At the time, I was struck and impressed by the fact that this member of the occasionally low-tech outdoor community had the wherewithal and the courage to go "viral" with their marketing. Eager to help the momentum of this viral marketing campaign, I posted the original censored ads as well as the reader-posted mock ad.

Unfortunately, the mock ad got picked up by RSS feeds ... distributing it to reader programs without context ... and i found myself in the unwanted position of potentially hurting a brand i was sincerely hoping to help.

Even though I had nothing to do with the creation of the mock ad, I still regret my decision to post it.

Making people squirm has never been the point of Wicked Outdoorsy. Rather, it has been an effort to learn the ropes of Web 2.0 by being a part of it, and along the way trying to provoke some thought and an occasional smile.

My sincere apologies,

Drew Simmons

Fly the friendly skies

Offering an early look at what'll be coming out at the January shows, Smith dropped their first PR today, introducing the MHC -- a frame that salutes "remarkable airborne achievers."

Yeah ... It's just a sunglass, like the MHC is just a club.

In case you want to get the most out of your frequent flier miles, here are a few helpful links.

Do it in Georgia

Do it in Chicago

Do NOT do this

DEFINITELY do not do this

Open season for 'The Goods'

RSN is going to do another round of filming at the 2007 SIA show. This is the one that's filmed at the show, edited that night, then broadcast to all the rooms in Mandalay Bay, the Luxor, and whatever that cheap hotel is where Hixson always stays.

According to Maggie "Double Down" Piveronas: "It's shot at SIA, airs in a daily format there & then becomes a one-hour gear preview show that airs across RSN for about 6 months. Additionally 16,000 dvds are sent to all SIA members as part of the program. It's so inexpensive and reaches millions across the retailer, industry & consumer audiences. It really is a sweet deal."

This one's a paid placement folks. But it's limited space. Email mpiveronas@rsn.com with your questions.



Cloudveil ads censored by Entertainment Weekly

From the "you can't buy this kind of publicity" file, our friends at Cloudveil allegedly attempted to place a couple ads in EW that would run during Sundance. The ads -- the latest excellent work from the Jackson Hole brand -- poke a little fun at breast implants and scientoloogy.

Apparently, EW was not amused. However, the boys at Gawker.com liked the piece enough to make it their lead of the day.

How great is this? Not only do you get some props for a sweet ad ... but you don't have to pay the $100k for a full page ad!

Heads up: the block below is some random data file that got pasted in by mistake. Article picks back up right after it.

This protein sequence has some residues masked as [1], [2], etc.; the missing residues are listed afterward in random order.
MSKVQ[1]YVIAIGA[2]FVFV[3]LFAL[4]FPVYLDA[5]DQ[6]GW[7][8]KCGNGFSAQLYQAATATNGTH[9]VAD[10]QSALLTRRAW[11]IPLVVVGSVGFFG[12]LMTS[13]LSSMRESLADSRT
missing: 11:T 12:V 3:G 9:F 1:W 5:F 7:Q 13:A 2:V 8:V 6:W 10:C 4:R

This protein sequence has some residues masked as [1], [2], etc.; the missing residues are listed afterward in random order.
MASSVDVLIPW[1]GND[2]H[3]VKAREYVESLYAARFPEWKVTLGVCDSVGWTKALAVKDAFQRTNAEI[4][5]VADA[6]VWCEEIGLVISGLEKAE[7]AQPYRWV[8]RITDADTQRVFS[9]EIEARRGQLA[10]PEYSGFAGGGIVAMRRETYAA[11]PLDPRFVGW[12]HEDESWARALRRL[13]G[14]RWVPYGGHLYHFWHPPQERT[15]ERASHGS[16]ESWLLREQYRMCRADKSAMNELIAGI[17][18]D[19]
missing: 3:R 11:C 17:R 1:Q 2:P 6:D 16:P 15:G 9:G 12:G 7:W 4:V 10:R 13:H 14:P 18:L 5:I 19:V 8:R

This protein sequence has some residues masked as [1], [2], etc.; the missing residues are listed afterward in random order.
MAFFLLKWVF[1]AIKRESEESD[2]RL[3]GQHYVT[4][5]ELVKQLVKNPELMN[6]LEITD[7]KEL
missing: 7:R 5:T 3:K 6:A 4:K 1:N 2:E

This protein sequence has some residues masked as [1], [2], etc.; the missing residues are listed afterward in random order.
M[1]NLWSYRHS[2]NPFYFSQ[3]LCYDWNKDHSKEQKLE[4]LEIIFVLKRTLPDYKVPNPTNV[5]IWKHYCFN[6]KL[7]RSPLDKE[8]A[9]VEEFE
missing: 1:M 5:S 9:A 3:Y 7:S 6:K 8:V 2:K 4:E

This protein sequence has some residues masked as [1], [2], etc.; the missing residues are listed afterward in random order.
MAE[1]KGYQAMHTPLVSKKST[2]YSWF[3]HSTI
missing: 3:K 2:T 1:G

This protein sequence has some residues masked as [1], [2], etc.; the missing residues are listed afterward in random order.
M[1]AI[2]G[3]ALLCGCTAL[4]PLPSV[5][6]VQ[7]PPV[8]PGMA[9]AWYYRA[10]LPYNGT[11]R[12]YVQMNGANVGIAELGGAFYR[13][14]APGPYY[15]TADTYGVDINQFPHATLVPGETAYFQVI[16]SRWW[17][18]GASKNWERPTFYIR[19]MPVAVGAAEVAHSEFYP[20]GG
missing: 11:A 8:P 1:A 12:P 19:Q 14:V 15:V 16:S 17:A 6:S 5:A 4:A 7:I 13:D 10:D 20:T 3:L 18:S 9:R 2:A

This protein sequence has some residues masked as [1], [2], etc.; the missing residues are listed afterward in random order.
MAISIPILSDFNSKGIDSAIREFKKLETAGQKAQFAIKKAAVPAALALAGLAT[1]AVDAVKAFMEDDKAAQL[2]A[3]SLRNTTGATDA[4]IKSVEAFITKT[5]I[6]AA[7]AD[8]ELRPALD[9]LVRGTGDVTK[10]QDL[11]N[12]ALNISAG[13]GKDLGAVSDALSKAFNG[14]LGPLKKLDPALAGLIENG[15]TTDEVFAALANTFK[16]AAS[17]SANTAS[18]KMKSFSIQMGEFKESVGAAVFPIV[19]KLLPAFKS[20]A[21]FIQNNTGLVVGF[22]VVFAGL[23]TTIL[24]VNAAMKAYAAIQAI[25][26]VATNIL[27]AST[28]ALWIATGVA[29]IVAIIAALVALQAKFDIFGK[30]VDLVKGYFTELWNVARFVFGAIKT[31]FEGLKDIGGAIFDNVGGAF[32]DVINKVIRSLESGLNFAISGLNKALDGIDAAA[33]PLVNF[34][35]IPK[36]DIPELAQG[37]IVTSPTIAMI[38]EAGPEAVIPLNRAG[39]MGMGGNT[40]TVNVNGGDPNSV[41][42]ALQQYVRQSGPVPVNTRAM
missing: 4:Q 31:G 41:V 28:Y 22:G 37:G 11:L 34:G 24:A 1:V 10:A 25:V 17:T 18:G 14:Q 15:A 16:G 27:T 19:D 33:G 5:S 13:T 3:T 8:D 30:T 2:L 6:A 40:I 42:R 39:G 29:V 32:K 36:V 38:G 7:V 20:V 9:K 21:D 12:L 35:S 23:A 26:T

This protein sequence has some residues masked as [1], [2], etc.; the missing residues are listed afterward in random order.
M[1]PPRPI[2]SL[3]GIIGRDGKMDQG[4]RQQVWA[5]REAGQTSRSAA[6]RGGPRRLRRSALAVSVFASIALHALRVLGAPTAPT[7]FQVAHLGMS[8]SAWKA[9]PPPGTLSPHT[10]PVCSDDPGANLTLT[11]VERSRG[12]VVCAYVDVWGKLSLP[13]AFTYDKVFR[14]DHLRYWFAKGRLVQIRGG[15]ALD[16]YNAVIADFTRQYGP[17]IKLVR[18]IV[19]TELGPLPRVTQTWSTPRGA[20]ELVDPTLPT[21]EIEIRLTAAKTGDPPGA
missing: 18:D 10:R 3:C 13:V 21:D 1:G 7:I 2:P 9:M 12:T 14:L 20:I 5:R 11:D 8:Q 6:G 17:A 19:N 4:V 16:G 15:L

The Gear Junkie does not write about equipment for junkies. He writes about equipment for ultra endurance adventures .... it's totally different. Adventure racers wear heart monitors.

Greased lightning

Won't you please help?

Run out of Vermont in a German luxury sedan (like that's even comfortable) that won't even use gas (like that's going to work), Veggie Boy is being forced to ski in the backcountry every day in a new place (like that's any fun) with new friend (people can be so tiring sometimes) for the next five weeks (an extended ski tour of the West with no Tivo?).

No word on whether his taskmasters will also force him to clip tickets in the Jackson Hole parking lot, sneak into the Sun Valley Lodge hot tub, or work the acute angles of happy hour snack freeganism.


How to make your man happy: Gift guide idea #247

I love these pants. If I was stranded on a desert island (ok ... a really cold desert island that hasn't heard about global warming), i would wear these pants every day.

Horny Toad calls them the Hangover. They're made out of something called "fleece" that's apparently really really warm and really really cozy. I think it's very new and may have been used in livestock experiments conducted in outer space . I'm not entirely sure.

The Hangover is cut like a pair of loose jeans, so you can wear them on a date or to a volunteer EMT meeting for about a half hour before somebody notices that you're not wearing pleated front khakis from Banana Dorkpublic.

And what does it cost to make your man happy this Xmas? A low, low $74. That's way cheaper than a ego-crushing sweater, and leaves some extra coin left over for your own personal needs.


As organic cotton goes mainstream ... is the mainstream already bored?

Is organic cotton more than just this year's iPod pocket?

According to this week's Economist, the combination of minimal supply, high potential for fraud, and fickle consumer attitudes is casting a grey light over this shining beacon of eco-apparel.

<< Cotton-industry officials say it is virtually impossible to tell organic cotton from the ordinary kind. The premium on organic cotton and an overstretched inspection system mean that “the market is absolutely ripe for fraud in organic,” says Mark Messura of Cotton Incorporated, an American trade group.

He is not alone in voicing scepticism about the long-term appeal of organic cotton. He suggests that the current surge of interest is driven more by retailers than consumers, whose fickle tastes might suddenly change. “This is the season's new black,” says Mr Messura. “Next year we'll be off to something else.” >>


Life in Vermont

From today's New York Times ... who cares if it's raining and 50 degrees?